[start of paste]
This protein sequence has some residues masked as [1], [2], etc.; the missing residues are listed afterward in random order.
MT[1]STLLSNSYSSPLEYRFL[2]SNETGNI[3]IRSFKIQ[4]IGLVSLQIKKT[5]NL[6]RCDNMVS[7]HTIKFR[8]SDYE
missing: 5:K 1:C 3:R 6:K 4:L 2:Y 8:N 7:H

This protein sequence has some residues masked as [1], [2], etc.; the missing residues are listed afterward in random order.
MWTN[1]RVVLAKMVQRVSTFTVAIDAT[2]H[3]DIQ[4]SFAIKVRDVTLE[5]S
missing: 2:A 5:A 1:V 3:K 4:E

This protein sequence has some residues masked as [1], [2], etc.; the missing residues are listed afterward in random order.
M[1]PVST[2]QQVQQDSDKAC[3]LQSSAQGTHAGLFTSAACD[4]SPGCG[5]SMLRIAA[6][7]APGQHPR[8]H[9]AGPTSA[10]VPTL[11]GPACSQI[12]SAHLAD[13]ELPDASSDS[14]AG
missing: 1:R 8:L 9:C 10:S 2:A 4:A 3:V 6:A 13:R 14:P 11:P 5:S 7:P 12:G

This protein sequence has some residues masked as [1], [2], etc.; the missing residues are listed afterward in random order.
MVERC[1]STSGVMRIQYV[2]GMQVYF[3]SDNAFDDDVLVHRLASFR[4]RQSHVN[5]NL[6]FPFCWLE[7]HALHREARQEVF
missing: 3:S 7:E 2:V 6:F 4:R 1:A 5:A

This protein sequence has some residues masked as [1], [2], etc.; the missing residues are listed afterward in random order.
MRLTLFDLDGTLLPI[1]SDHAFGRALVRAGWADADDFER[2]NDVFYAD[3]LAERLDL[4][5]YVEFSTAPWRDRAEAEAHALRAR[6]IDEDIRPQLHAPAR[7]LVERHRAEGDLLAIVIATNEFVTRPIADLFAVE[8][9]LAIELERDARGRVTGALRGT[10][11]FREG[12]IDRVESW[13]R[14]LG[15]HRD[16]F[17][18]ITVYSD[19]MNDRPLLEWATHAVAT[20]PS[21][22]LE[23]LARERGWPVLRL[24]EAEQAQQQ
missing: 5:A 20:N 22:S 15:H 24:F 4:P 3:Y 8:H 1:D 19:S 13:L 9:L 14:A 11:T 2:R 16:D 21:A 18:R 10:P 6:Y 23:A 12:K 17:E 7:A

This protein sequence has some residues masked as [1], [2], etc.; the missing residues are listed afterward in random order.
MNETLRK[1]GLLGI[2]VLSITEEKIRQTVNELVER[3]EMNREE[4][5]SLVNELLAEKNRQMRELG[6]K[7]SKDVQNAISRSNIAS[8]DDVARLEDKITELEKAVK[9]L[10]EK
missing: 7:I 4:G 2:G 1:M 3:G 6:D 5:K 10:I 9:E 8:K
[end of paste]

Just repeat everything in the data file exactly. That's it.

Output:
This protein sequence has some residues masked as [1], [2], etc.; the missing residues are listed afterward in random order.
MT[1]STLLSNSYSSPLEYRFL[2]SNETGNI[3]IRSFKIQ[4]IGLVSLQIKKT[5]NL[6]RCDNMVS[7]HTIKFR[8]SDYE
missing: 5:K 1:C 3:R 6:K 4:L 2:Y 8:N 7:H

This protein sequence has some residues masked as [1], [2], etc.; the missing residues are listed afterward in random order.
MWTN[1]RVVLAKMVQRVSTFTVAIDAT[2]H[3]DIQ[4]SFAIKVRDVTLE[5]S
missing: 2:A 5:A 1:V 3:K 4:E

This protein sequence has some residues masked as [1], [2], etc.; the missing residues are listed afterward in random order.
M[1]PVST[2]QQVQQDSDKAC[3]LQSSAQGTHAGLFTSAACD[4]SPGCG[5]SMLRIAA[6][7]APGQHPR[8]H[9]AGPTSA[10]VPTL[11]GPACSQI[12]SAHLAD[13]ELPDASSDS[14]AG
missing: 1:R 8:L 9:C 10:S 2:A 4:A 3:V 6:A 13:R 14:P 11:P 5:S 7:P 12:G

This protein sequence has some residues masked as [1], [2], etc.; the missing residues are listed afterward in random order.
MVERC[1]STSGVMRIQYV[2]GMQVYF[3]SDNAFDDDVLVHRLASFR[4]RQSHVN[5]NL[6]FPFCWLE[7]HALHREARQEVF
missing: 3:S 7:E 2:V 6:F 4:R 1:A 5:A

This protein sequence has some residues masked as [1], [2], etc.; the missing residues are listed afterward in random order.
MRLTLFDLDGTLLPI[1]SDHAFGRALVRAGWADADDFER[2]NDVFYAD[3]LAERLDL[4][5]YVEFSTAPWRDRAEAEAHALRAR[6]IDEDIRPQLHAPAR[7]LVERHRAEGDLLAIVIATNEFVTRPIADLFAVE[8][9]LAIELERDARGRVTGALRGT[10][11]FREG[12]IDRVESW[13]R[14]LG[15]HRD[16]F[17][18]ITVYSD[19]MNDRPLLEWATHAVAT[20]PS[21][22]LE[23]LARERGWPVLRL[24]EAEQAQQQ
missing: 5:A 20:N 22:S 15:H 24:F 4:P 3:Y 8:H 1:D 19:S 13:L 9:L 14:A 11:T 2:R 16:D 21:A 18:R 10:P 6:Y 23:A 12:K 17:E 7:A

This protein sequence has some residues masked as [1], [2], etc.; the missing residues are listed afterward in random order.
MNETLRK[1]GLLGI[2]VLSITEEKIRQTVNELVER[3]EMNREE[4][5]SLVNELLAEKNRQMRELG[6]K[7]SKDVQNAISRSNIAS[8]DDVARLEDKITELEKAVK[9]L[10]EK
missing: 7:I 4:G 2:G 1:M 3:G 6:D 5:K 10:I 9:E 8:K